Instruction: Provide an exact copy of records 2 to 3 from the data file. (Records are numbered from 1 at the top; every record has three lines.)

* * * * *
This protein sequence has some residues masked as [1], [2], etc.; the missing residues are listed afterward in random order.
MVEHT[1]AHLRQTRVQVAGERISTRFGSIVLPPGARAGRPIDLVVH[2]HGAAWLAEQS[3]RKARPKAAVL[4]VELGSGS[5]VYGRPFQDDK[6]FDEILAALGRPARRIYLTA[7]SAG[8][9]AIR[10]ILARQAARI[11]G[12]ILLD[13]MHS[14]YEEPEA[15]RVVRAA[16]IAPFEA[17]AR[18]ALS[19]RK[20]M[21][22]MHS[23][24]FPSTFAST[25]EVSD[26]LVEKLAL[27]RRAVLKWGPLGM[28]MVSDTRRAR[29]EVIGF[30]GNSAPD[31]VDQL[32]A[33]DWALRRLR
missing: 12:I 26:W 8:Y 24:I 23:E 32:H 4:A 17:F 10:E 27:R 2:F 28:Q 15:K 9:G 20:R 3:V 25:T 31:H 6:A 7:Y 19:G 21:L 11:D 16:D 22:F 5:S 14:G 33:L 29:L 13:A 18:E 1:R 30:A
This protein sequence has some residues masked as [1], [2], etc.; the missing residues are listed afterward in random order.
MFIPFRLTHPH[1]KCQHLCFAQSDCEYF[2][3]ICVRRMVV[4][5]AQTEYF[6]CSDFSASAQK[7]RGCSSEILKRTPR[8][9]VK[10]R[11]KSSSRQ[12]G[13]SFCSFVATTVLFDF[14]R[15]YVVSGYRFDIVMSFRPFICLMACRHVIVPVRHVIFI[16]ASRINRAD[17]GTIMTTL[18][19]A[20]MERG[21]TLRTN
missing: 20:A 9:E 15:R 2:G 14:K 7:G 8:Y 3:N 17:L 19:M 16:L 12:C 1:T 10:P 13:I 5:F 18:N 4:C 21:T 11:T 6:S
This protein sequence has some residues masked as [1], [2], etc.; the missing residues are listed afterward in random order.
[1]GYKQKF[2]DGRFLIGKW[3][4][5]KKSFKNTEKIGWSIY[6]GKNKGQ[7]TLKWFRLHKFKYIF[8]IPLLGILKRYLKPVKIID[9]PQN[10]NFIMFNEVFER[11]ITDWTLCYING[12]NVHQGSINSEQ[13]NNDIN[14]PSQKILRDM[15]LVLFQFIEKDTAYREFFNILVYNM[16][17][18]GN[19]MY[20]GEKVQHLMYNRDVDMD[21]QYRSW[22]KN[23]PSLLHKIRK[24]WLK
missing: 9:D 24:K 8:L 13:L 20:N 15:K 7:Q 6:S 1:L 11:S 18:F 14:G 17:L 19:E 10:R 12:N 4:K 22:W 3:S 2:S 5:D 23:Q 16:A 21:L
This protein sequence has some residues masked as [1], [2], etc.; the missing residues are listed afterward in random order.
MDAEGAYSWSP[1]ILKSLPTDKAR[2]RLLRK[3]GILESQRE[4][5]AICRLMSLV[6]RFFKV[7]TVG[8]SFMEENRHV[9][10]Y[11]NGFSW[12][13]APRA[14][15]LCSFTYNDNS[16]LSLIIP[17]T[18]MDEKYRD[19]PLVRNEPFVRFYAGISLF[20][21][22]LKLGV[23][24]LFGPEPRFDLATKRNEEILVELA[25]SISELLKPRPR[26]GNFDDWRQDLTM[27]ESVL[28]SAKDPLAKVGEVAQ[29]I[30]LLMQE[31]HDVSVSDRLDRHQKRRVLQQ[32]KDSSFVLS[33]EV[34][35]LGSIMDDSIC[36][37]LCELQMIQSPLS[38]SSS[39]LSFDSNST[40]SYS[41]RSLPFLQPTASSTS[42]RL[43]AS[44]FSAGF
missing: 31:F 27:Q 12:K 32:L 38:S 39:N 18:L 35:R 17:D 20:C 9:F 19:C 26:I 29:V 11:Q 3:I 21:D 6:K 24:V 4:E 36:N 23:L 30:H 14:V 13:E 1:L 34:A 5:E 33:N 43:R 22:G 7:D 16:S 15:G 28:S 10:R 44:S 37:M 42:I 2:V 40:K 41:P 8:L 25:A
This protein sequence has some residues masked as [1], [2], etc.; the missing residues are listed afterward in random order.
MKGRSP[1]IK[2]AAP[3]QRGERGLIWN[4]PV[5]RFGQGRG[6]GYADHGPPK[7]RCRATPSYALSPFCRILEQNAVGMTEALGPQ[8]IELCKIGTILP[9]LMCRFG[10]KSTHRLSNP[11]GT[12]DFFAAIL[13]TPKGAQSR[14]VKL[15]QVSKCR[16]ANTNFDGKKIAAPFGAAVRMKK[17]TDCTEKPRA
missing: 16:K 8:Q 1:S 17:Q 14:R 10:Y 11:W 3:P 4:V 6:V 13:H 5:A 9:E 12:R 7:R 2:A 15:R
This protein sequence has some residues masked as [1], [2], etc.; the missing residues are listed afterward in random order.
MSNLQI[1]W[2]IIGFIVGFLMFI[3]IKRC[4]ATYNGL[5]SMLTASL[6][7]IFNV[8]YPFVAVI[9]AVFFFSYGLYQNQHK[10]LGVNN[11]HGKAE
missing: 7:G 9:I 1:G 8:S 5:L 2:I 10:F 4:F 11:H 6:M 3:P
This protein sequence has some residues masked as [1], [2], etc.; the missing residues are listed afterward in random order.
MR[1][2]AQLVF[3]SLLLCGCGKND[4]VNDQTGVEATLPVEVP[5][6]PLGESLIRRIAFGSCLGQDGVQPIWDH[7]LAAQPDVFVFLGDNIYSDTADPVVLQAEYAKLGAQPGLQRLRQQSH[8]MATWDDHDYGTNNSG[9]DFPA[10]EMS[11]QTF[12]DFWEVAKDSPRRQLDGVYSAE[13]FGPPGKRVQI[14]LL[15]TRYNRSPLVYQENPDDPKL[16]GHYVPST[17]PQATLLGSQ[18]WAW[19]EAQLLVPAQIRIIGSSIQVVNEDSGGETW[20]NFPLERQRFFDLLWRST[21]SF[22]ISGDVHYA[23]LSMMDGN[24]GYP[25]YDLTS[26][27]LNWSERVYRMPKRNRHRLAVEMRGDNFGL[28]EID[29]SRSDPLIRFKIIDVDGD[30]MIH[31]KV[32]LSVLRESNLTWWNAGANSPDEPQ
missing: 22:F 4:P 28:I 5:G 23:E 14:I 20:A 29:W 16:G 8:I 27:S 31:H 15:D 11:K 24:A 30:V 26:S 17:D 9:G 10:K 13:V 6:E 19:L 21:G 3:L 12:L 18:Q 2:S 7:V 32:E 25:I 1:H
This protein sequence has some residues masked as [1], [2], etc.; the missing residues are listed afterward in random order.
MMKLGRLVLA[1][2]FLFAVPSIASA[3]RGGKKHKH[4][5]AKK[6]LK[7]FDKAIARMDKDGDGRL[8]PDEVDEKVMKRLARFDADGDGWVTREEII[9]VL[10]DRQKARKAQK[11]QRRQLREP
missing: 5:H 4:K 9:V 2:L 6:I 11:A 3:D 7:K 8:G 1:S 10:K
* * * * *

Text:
This protein sequence has some residues masked as [1], [2], etc.; the missing residues are listed afterward in random order.
MFIPFRLTHPH[1]KCQHLCFAQSDCEYF[2][3]ICVRRMVV[4][5]AQTEYF[6]CSDFSASAQK[7]RGCSSEILKRTPR[8][9]VK[10]R[11]KSSSRQ[12]G[13]SFCSFVATTVLFDF[14]R[15]YVVSGYRFDIVMSFRPFICLMACRHVIVPVRHVIFI[16]ASRINRAD[17]GTIMTTL[18][19]A[20]MERG[21]TLRTN
missing: 20:A 9:E 15:R 2:G 14:K 7:G 8:Y 3:N 17:L 19:M 16:L 12:C 1:T 10:P 13:I 5:F 18:N 4:C 21:T 11:T 6:S
This protein sequence has some residues masked as [1], [2], etc.; the missing residues are listed afterward in random order.
[1]GYKQKF[2]DGRFLIGKW[3][4][5]KKSFKNTEKIGWSIY[6]GKNKGQ[7]TLKWFRLHKFKYIF[8]IPLLGILKRYLKPVKIID[9]PQN[10]NFIMFNEVFER[11]ITDWTLCYING[12]NVHQGSINSEQ[13]NNDIN[14]PSQKILRDM[15]LVLFQFIEKDTAYREFFNILVYNM[16][17][18]GN[19]MY[20]GEKVQHLMYNRDVDMD[21]QYRSW[22]KN[23]PSLLHKIRK[24]WLK
missing: 9:D 24:K 8:L 13:L 20:N 15:K 7:Q 6:S 1:L 11:S 18:F 14:G 17:L 19:E 10:R 12:N 4:K 22:W 3:S 2:S 5:D 23:Q 16:A 21:L